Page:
leadership incorporated blog

March 29, 2010

Inspired To Succeed: Got a True Yes?

Ever said yes to a request, a project, a role, a job, an opportunity, or other responsibility and then regretted it?

I’ve been hearing a lot from people lately who are in situations where they say yes when they mean no for one of the following reasons:

“I don’t want to disappoint.”

“If I don’t do it, who will?”

“Because I can…and someone else might not.”

“They asked me and I just didn’t feel I could say no.”

“I’ve always said yes in the past.”

“I don’t want anyone to think I’m not doing my part.”

“I should be grateful.”

“If I say no, I could lose my job.”

Sound familiar? We all do this sometimes. Some of us do it A LOT. Sometimes we say yes to things that are outside of our responsibility. Sometimes we say yes to things that are outside of our ability. Sometimes we say yes even when we know we don’t have the time or knowledge to follow through. We get in the habit of saying yes and as you probably know, old habits are hard to break.

When we say yes, and we mean no, we set ourselves and/or our business up:

To disappoint

To be incapable

To not get the job done

To be stressed and overwhelmed

To become resentful

To drain our energy from other more important projects

To prevent those who do have the skills, tools, knowledge, time and desire to do a better job than we might have done

And sometimes, as a result people do lose their jobs

Ironic, isn’t it? By saying yes when we mean no, we set up the very things we are trying to avoid by saying yes.

That’s the misguided yes.

Your True Yes, on the other hand, has incredible creative power.

The power of a True Yes is that it creates flow. Your True Yes invites in people and unforeseen opportunities. When things are slow and I want them to pick up, I will often start saying yes to everything (that isn’t a clear no) and see where and to whom it leads me.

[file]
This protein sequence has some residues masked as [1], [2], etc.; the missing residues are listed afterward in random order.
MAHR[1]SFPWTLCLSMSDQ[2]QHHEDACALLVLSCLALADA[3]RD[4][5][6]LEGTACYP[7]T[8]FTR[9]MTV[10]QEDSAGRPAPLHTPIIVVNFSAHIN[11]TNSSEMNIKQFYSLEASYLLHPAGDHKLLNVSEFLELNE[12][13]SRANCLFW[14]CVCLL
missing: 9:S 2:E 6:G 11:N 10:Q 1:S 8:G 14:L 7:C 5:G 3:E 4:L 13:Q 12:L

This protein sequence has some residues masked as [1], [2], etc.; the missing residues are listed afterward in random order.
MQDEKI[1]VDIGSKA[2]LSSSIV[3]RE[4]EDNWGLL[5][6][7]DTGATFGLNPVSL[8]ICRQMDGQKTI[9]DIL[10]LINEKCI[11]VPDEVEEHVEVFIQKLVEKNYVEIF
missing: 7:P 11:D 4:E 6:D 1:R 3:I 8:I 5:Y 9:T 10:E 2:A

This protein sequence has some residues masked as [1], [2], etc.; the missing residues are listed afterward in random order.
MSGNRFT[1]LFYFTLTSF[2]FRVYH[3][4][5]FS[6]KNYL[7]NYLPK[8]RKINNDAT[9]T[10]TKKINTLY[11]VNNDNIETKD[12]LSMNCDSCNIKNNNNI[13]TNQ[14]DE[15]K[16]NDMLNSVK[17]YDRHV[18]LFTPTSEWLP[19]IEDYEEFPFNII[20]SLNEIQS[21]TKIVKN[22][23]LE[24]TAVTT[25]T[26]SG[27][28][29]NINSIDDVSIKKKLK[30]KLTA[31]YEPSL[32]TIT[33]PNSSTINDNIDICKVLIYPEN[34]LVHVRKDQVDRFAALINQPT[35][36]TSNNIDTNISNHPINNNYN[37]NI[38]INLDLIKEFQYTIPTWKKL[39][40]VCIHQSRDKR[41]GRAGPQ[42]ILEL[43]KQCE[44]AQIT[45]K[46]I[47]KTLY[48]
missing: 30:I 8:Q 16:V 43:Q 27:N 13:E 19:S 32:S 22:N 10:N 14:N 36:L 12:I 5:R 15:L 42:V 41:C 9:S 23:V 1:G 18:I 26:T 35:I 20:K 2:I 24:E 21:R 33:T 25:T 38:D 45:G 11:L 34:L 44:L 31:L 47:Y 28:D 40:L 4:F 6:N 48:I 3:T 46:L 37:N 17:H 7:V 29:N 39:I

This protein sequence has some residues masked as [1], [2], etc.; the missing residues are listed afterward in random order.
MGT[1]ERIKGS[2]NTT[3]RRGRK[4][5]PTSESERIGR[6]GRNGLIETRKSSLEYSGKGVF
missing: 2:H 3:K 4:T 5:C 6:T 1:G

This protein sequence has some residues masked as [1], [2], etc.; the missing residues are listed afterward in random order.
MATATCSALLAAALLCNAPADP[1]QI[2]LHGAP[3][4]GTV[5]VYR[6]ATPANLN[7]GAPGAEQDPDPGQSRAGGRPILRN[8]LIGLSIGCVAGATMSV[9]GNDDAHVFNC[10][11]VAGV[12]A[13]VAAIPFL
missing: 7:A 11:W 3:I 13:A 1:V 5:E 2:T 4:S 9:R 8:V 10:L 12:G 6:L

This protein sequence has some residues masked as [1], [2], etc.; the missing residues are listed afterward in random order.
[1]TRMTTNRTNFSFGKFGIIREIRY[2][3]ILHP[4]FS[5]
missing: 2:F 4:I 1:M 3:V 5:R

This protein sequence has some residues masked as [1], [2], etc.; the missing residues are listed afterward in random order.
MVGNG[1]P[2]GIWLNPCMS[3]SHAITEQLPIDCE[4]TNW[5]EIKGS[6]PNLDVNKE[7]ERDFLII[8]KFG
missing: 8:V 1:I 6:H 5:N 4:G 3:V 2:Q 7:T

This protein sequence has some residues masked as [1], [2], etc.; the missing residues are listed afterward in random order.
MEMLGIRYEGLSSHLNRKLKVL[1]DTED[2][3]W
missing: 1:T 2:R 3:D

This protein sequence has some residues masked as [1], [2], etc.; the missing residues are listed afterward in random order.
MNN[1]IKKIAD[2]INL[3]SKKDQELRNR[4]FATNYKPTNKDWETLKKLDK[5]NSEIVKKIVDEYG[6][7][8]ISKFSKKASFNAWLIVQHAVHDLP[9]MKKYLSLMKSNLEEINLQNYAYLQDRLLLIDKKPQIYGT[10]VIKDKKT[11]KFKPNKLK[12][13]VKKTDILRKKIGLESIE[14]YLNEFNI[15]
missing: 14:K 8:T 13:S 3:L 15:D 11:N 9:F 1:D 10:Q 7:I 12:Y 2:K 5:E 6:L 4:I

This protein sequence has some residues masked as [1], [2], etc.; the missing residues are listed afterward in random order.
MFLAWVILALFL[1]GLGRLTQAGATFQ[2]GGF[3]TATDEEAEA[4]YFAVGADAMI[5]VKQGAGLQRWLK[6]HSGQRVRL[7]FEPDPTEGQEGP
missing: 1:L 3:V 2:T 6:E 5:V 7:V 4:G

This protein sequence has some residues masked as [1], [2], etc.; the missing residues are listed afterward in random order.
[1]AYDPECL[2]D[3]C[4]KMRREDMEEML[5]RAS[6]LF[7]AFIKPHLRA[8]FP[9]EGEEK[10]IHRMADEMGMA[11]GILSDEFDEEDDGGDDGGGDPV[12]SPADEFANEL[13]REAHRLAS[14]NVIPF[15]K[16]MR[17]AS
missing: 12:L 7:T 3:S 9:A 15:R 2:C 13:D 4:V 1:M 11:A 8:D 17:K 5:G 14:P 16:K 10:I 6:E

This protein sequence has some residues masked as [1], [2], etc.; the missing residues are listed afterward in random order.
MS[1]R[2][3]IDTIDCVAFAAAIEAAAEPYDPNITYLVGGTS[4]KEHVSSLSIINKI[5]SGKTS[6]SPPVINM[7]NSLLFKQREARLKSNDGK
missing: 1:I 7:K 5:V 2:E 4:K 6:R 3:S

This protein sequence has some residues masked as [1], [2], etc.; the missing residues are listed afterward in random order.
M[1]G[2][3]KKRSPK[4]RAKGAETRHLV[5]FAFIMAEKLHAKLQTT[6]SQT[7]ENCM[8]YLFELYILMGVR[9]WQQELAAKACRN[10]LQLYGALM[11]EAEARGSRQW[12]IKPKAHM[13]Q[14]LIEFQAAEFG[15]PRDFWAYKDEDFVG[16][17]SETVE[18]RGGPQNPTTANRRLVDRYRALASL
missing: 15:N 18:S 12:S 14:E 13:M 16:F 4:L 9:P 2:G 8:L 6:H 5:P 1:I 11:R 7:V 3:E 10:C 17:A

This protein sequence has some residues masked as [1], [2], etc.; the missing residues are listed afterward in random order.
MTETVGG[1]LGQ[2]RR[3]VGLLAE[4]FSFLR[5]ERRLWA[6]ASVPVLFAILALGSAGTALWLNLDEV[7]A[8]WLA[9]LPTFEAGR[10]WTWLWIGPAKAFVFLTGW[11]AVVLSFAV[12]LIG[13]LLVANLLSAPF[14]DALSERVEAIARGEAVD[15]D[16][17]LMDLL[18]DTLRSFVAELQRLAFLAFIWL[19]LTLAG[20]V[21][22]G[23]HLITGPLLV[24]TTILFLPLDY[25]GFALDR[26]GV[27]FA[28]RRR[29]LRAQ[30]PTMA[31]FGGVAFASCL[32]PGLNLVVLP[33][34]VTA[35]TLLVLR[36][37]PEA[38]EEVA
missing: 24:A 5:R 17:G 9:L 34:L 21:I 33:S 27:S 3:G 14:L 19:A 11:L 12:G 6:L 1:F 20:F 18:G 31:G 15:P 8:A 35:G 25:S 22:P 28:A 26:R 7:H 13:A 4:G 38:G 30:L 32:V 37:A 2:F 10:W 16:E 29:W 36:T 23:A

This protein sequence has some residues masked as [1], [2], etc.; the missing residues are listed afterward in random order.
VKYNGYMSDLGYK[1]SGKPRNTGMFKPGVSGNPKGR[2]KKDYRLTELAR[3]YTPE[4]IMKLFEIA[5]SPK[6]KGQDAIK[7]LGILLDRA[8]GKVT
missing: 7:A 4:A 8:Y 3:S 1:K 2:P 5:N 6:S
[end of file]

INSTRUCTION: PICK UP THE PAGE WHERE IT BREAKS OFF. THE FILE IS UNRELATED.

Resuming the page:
True yes never comes from “have to” or “should.”

True Yes Comes from knowing that you have:

The Ability

The Time

The Responsibility

The Desire

The Ability to say No.

To have a True Yes, you must be able to give your Generous No. You must be in active choice. (For more on this, see last week’s Inspired to Succeed, below.)

Here’s what to watch out for:

When you have the responsibility without the desire. Got procrastination? Ask yourself how it might become possible to say no, what conditions can you create that will  still maintain your integrity to your responsibility?  How might you engage others in finding creative solutions? What can you delegate? What can you hire out? Just because you have responsibility for something does not mean you have to do it personally.

When you have the desire but don’t have the responsibility. Are you in danger of overstepping your bounds? Are you taking on responsibilities that belong to others, depriving them of the experience, the satisfaction, the growth, and better solutions than you might have provided?

When you don’t have the time, you always have the power to negotiate. Can you buy time? Can you prioritize differently? First you have to create the habit of knowing that you haven’t got the time!

To get out of that obligatory resentment-laden yes, come clean…as early as possible. Take responsibility for having said Yes when you meant No. Be collaborative. Yes doesn’t have to mean going it alone. We forget that as leader we are still part of the team.

Finally, don’t forget that others lack a Generous No and a True Yes. How many times have you seen all that we’ve just been exploring in others? Watch for the signs and don’t be blindsided by it!

Hope this gets you thinking in new ways about your approach to everything. Next time, we’ll talk about the power of having a policy of openness.

Until then


1 Comment »

  1. Many true points. I would suggest a companion article focusing on the other side of the issue: People who incorrectly believe that they have a true “yes” or that a false “yes” is enough.

    In my experience, this is one of the greatest problems with leaders—and one that has enormous costs.

    Comment by michaeleriksson — March 29, 2010 @ 9:51 pm | Reply

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